At some point in your life, you’ve probably been asked the question, “If you were stranded on an island and could only take 3 things with you, what would you bring?”
You answer might be food, water, or a tent.
Personally, I’d go with Michael Phelps, an inner tube with a harness, and a stick with a gold medal attached to the end of it.
But what if you weren’t stranded on a regular island?
What if you were on a content marketing island and you could only bring 3 things to help you connect with someone from the outside world so they would come rescue you?
In that case, I’d want to make sure I could utilize the 3 distribution channels:
I’d also want to understand how to use these channels to my advantage to get in touch with as many people as I possibly could.
As a business owner, you’re probably aware of all 3 of these distribution channels. The million-dollar question is: Are you using them to your full advantage?
In order to use the 3 distribution channels to their full advantage, you need to think about:
Take a minute to think about this, and then continue reading to discover how you can use all 3 distribution channels to reach as many people in the outside world as possible.
Owned media distribution channels are anything you personally own, such as your website, blog, or social media pages.
Pretty simple, yes, but simply owning a website or blog isn’t enough to attract the attention of prospects.
There are many elements that help make your website or blog a quality distribution channel. Here are a few of these elements:
Search engine optimization (SEO) is the process of getting traffic from the free, organic, editorial, or natural search results on search engines. This includes strategically implementing the following things on your website:
And that’s just the beginning when it comes to SEO. It’s a lot to learn and implement, but it’s necessary if you want the search engines to rank your website and other content so people can find it.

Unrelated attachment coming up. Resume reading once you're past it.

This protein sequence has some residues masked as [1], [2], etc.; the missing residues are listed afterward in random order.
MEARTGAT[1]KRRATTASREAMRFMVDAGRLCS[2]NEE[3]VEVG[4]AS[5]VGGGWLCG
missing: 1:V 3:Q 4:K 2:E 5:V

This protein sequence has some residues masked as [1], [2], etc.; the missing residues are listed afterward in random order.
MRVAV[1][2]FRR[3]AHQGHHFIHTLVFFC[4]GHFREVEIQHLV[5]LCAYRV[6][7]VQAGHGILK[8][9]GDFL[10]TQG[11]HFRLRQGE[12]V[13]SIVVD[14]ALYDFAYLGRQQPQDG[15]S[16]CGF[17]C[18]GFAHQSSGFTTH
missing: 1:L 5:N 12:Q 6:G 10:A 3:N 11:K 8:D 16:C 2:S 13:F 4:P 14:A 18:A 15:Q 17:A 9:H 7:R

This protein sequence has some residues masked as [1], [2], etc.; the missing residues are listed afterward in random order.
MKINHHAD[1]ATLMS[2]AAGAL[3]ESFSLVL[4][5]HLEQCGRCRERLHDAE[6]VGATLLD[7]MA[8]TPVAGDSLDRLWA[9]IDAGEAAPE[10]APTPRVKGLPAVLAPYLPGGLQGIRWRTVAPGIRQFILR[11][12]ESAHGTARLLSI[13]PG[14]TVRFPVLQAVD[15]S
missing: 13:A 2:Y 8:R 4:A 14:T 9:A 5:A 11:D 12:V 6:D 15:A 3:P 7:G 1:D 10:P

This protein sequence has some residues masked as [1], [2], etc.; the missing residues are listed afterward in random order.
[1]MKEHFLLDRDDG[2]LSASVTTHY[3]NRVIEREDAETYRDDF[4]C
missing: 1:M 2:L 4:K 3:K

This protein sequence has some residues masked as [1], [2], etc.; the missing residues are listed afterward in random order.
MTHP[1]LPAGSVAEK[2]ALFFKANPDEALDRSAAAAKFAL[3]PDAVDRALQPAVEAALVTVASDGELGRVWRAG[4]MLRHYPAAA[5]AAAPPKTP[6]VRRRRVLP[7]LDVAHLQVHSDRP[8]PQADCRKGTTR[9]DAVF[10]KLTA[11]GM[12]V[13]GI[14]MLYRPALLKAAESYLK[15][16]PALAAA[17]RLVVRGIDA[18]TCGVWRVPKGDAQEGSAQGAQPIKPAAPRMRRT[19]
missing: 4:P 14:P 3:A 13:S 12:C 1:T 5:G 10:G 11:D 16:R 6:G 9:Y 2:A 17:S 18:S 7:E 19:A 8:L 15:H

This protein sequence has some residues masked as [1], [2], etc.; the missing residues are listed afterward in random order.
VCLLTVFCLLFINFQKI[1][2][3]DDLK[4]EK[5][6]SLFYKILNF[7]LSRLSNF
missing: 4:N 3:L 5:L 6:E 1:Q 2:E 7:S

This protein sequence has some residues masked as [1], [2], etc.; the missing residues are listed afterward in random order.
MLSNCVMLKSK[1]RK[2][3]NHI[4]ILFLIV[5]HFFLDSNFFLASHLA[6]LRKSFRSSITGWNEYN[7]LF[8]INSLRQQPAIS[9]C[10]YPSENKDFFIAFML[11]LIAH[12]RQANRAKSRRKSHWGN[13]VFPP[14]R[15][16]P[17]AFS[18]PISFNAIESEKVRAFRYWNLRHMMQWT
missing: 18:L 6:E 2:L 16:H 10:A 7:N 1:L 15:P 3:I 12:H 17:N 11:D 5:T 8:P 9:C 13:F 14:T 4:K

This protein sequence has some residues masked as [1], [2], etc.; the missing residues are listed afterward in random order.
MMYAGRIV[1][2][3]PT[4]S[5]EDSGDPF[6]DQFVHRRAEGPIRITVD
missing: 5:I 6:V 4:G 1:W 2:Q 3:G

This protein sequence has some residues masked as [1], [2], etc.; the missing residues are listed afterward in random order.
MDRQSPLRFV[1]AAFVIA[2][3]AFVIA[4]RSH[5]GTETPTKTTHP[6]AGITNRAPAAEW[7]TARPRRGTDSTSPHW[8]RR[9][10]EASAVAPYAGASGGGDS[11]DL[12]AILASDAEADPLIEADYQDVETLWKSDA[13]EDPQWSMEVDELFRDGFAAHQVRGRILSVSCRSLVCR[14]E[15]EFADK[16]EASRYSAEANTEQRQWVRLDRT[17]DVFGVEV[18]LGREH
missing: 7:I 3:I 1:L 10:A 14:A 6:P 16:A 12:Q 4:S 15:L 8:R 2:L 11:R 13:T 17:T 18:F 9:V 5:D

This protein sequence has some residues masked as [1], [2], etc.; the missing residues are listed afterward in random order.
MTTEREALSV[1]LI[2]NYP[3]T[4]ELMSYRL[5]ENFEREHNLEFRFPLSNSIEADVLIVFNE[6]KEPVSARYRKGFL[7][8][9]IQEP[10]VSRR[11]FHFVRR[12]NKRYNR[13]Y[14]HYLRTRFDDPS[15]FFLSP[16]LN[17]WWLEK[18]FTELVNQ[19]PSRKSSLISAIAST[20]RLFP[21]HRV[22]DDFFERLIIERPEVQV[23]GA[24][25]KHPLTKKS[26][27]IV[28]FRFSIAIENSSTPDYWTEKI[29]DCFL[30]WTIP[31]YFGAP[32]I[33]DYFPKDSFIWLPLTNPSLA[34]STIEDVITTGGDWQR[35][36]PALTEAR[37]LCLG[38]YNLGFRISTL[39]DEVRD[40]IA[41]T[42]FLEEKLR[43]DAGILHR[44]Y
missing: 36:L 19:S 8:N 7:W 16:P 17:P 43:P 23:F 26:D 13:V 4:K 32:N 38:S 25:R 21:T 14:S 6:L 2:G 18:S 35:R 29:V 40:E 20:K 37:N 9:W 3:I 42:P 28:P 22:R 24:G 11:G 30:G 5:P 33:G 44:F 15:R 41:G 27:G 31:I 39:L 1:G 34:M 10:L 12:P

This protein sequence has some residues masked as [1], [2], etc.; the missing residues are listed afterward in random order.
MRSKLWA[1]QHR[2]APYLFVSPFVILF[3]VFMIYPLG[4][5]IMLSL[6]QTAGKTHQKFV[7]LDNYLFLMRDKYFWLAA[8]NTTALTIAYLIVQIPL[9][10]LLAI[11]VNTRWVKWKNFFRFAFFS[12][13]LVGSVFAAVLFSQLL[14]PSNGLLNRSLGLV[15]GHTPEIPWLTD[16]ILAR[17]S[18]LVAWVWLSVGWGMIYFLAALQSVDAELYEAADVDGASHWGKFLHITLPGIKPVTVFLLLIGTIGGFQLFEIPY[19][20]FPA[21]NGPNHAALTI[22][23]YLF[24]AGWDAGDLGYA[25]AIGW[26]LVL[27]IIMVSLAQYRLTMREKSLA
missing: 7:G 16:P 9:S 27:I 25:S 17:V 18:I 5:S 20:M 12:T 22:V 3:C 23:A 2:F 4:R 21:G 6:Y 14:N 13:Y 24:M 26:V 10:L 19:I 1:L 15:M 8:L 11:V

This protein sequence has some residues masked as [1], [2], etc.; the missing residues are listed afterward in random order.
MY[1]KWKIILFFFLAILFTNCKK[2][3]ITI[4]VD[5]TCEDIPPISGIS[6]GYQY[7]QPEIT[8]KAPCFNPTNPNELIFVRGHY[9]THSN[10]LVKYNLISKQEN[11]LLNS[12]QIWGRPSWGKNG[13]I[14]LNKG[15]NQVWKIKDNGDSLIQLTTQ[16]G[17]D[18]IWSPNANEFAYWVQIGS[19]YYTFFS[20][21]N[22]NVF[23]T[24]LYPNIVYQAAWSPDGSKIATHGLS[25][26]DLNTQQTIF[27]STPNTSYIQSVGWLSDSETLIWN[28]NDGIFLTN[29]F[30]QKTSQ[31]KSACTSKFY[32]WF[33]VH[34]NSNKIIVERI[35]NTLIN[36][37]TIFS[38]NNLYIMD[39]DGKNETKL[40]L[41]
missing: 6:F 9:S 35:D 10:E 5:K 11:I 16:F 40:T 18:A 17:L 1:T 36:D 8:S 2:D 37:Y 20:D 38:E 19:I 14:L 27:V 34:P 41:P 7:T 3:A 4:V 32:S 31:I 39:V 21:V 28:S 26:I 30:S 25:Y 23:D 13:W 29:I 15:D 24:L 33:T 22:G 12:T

90% of internet users own a smartphone to search for content online instead of a computer.
If your website isn’t optimized for mobile search, you’re missing out on a lot of potential site traffic and business.
No need to worry though. It’s becoming easier to convert your current website to one that works on mobile devices.
In fact, most current website platforms are designed to cater to both computer and mobile access, so you don’t even have to think about it.
All of your social media channels are extensions of your website or blog and should be included in your content marketing strategy.
The more social channels you use, the more opportunities prospects have to reach your content.
This doesn’t mean that you should sign up for a ton of social media accounts, and then just let them sit there. It’s important that you put some time and energy into every account you create.
Be sure to share content that lives on your owned distribution channel (website, blog, etc.).
And while you should have some fun on social media (personally we love sharing silly pet pictures), make sure that you’re also sharing valuable information on your channels.
This type of content is what helps draw in people to your business.
Here’s an example of how we utilized a few different posts over time:
In simple terms, earned distribution channels come from online word of mouth. This can take place in any of the following forms:
Earned content distribution is wonderful, but it’s easier said than done.
The reason: you need to rely on someone else to find your information valuable enough to share.
How is it done? Well, there are two major ways to get your content noticed and shared by others.
Yup…here’s that pesky SEO thing again.
Before someone can share your content, or leave wonderful reviews, or recommend you online, they have to be able to find you while searching the web.
The better your content is optimized for SEO, the better it will rank on search engines.
This leads to more views, and if your content is valuable, it has the potential to be shared via earned distribution.
If your content lacks value and is as interesting as paint drying on a wall, you’re in trouble when it comes to earned distribution.
The majority of earned content distribution occurs with marketing content that is out of the box, fun, engaging, controversial, or provides value to the person interacting with it.